As much as she wanted to, Alison couldn't admit any such feelings to him. She felt curiously vulnerable, unable to handle the gentleness Zachary was displaying. How she feared he would break down her defenses.
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** Contains Mild Spoilers**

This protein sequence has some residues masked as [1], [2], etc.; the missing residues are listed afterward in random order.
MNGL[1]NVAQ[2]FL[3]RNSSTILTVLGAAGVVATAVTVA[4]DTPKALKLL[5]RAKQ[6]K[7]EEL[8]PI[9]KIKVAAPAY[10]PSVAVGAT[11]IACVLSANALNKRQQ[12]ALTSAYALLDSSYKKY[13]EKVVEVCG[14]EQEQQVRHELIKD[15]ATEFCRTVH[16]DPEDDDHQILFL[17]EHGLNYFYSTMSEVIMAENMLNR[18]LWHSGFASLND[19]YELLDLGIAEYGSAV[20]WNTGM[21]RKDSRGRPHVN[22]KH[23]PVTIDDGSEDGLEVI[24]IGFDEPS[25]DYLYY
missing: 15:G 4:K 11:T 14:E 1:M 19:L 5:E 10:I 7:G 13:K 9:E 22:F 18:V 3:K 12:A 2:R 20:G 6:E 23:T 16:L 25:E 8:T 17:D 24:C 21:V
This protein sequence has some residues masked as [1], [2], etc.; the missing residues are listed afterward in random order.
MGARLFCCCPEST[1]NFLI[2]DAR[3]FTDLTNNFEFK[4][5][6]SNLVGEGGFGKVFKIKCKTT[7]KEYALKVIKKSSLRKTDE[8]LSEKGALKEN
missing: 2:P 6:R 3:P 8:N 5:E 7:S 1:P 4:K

While there was plenty of "ice" in this book in the way Alisa acts and treats other people, there wasn't a whole lot of "fire", unless of course you count the heated arguments she's constantly having with Zachary and others. Alisa is far too quick to jump to conclusions and to accept those first impression conclusions as being the absolute truth of the matter and pretty much refusing to even consider that she could be wrong about it. The only such conclusion she ever really doubts is that Zach needed her money as she assumed he did, based solely on a bit of gossip related by her cousin Michael, and that only because she's presented with plenty of evidence to the contrary from the moment she arrives at his home with him. Their constant bickering and fighting gets tedious pretty quickly, and when the resolution to their conflict comes, it happens far too quickly to be entirely believable, and leaves some questions unanswered, such as whether or not Zach really was cheating on Alisa with Renee as Alisa believes. The only answer we get to that question is a somewhat vague one when he tells Alisa he's told Renee he won't see her anymore, which only really confirms the affair and thus detracts from the believability of his statement that he's been in love with Alisa almost from the beginning. All in all, this isn't one of Dailey's better books, even with allowances made for it being an old style Harlequin, as the characters are all much more stereotypical and wooden than hers usually are.